When a ship comes to the end of its working life, it has to be torn apart, piece-by-piece, to be disposed of. By that point, though, little care needs to be taken in getting it ashore—so they're just intentionally run aground. This is what it looks like. Read More >>

monster machines
This Super Icebreaker is Heading to Antarctica to Free Two Frozen Ships – Updated

It may not be the largest or most powerful ice breaker ever to set sail (that record is held by Russia's nuclear-powered NS Yamal), but America's Polar Star is easily one of the most badass. This 75,000 horsepower ship can crush a two-storey ice wall in a single swipe of its mighty bow. Read More >>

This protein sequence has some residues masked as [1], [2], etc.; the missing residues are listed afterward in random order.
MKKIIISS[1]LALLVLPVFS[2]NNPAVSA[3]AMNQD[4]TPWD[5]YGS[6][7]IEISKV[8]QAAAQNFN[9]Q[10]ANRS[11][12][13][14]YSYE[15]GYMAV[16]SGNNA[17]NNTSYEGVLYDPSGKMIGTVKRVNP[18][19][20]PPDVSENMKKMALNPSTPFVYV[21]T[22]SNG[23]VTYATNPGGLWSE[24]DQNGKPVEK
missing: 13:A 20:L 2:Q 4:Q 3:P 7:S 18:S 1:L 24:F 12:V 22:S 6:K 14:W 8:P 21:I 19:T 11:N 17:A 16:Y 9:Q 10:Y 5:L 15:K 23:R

monster machines
The Biggest Ship in the World Has Floated For the First Time

The Emma Maersk was dethroned as the world's largest seafaring vessel this morning when this ship, longer than the Empire State Building, left its dry dock in South Korea for the first time. But this town-sized ship isn't so much built for sailing as it is for pumping gas. Read More >>

monster machines
This Rolls-Royce Tanker is a School Bus for Salmon

Fresh fish tends to spoil fast, even when kept on ice. So to keep schools of farm-raised fish at the peak of freshness (read: still swimming) during their trip to shore for processing, Rolls-Royce is building the world's largest mobile aquarium. Read More >>

monster machines
America's Largest Carbon Fiber Ship is a Seafaring Speed Demon